Sunday, September 17, 2017

Flaws? From Iran's View Those are the Heart of the Deal

So the "best thing since sliced bread" Iran nuclear deal has flaws? Get. Out!

The fever breaks:

The public line from the supporters of the Iran nuclear deal in the last two years has been clear. The Joint Comprehensive Plan of Action, as the core agreement is known, is wonderful. As President Barack Obama said after its negotiations were completed in 2015: “There’s a reason why 99 percent of the world thinks that this is a good deal: It’s because it’s a good deal.”

And you’ll encounter this kind of thing on social media today.

It’s reminiscent of what journalist David Samuels described in 2015 as an echo chamber of prominent arms-control experts, sympathetic journalists and Obama administration staffers deployed to sell the nuclear bargain to the public and Congress. Their party line is that the deal is the best possible way to limit Iran’s nuclear rise.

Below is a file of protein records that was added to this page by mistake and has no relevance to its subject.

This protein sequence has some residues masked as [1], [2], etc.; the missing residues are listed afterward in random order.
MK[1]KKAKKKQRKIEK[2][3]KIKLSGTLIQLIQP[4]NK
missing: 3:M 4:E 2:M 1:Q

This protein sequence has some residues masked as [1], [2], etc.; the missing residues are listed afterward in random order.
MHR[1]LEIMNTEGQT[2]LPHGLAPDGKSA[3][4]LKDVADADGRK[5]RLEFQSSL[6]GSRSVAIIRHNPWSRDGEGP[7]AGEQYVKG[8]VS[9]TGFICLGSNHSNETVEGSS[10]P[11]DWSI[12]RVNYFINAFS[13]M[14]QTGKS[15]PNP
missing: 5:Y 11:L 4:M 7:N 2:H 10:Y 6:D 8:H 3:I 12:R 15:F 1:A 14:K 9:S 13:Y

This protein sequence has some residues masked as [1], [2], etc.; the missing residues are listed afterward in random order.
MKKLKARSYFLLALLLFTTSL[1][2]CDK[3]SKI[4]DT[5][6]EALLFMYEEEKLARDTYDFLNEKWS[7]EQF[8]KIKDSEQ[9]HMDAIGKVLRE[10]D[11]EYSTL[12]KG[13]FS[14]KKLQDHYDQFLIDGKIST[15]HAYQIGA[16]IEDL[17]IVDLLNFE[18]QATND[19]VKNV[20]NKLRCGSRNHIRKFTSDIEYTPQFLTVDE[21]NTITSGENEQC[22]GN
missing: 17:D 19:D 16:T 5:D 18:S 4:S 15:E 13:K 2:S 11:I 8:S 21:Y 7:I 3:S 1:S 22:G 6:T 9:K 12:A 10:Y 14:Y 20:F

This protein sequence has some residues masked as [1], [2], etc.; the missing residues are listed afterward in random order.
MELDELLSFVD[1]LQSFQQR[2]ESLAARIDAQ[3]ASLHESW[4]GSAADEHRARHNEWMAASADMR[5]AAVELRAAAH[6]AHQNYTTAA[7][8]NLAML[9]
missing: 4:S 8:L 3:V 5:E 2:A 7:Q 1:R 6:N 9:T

Nonetheless, many of these experts and former officials are also beginning to acknowledge that the nuclear deal they sold in 2015 is flawed. Next month, the Brookings Institution will host an off-the-record meeting of policy experts — some who favor the deal, some who oppose it — to discuss how to address the nuclear agreement’s flaws.

Flawed? It's awful. All you had to do was read the deal (what we could see, of course, given the side deals that were not revealed to us) to see how obviously bad it is.

The awfulness is why the administration had to basically trick a sycophantic press corps and think tank cadre into praising the deal.